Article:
EC Floating Rate ETFs In Flux

Nearly a year ago, as part of our survey of alternative income funds (“Alternative Alternative Income”), we picked through a number of floating-rate note (FRN) portfolios to find the potential best-of-class performance should interest rates rise.

Well, since then rates have risen by 34 basis points in the three-month Libor and 26 basis points in the three-month T-bill yield. Curiosity compels us to revisit the floater funds to see how the asset class has fared.

Not all these portfolios are alike, so one shouldn’t expect uniform results. The vast majority of the $9.8 billion held by exchange traded fund (ETF) versions are invested in corporate securities. And, among these, there’s further differentiation by credit ratings.

Most investors are attracted to funds holding high-yield securities, though significant assets are committed to investment-grade paper. The junk/quality split is 54/40 with the remaining 6 percent in municipal and Treasury notes as well as a fund devoted to variable-rate preferred stock and hybrid securities.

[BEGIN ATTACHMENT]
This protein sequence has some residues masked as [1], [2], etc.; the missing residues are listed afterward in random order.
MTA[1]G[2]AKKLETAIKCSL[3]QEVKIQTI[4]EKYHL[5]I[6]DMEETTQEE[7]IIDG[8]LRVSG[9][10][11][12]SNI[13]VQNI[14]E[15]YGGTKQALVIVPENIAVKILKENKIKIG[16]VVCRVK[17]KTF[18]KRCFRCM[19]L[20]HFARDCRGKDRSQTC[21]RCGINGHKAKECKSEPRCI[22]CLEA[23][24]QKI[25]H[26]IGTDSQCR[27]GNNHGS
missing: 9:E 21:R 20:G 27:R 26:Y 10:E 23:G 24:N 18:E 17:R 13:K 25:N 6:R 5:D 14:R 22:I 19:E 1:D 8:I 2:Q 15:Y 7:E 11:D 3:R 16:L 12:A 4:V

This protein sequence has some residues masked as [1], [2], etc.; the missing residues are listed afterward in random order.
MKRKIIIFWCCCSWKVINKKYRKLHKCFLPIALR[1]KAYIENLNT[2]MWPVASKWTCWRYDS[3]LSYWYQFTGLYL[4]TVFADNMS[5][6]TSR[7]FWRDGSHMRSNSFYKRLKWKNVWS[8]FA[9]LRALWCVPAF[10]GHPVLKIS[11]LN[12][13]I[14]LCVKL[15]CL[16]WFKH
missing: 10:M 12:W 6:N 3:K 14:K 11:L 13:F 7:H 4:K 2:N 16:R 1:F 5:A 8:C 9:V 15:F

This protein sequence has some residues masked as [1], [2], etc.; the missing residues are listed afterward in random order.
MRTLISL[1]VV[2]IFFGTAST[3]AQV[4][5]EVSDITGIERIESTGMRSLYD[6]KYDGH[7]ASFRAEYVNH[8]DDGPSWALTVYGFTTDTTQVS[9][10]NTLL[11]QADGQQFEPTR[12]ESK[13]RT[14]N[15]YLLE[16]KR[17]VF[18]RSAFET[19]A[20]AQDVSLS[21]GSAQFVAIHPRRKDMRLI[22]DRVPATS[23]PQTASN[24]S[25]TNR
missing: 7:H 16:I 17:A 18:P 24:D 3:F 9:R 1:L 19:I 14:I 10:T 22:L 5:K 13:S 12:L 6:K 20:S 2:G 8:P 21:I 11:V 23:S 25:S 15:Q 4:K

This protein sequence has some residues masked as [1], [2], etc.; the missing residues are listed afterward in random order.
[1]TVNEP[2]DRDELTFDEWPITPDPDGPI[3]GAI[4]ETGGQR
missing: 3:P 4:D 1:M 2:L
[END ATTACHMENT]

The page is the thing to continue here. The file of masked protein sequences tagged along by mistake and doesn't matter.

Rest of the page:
Money Flows

Overall money has flowed out of the 12 ETFs plying the floater trade over the last 12 months. Net redemptions of $417 million reduced the category’s asset base by 4 percent. This wasn’t a wholesale dumping; it was more tactical. Some segments lost assets, some gained. And that’s a story in itself.

Junk note funds lost nearly 16 percent, or $986 million, while ETFs invested in higher-grade corporate notes saw inflows of nearly 5 percent, or $183 million. At the same time, there was a $5 million, or 45 percent, boost in the newer (and smaller) Treasury segment. 

The single fund devoted to municipal notes bled assets, losing $27 million, or 28 percent, of its base while the other singleton, the variable preferred stock ETF, tripled in size with $408 million in net creations.

Two trends are at work here. Some of the high-yield assets migrated to safer havens, namely bank-grade and Treasury paper. Mainly, that’s been an escape from duration risk. Money’s also being drawn to the equity side in response to more encouraging economic data.

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Disclosure: None.

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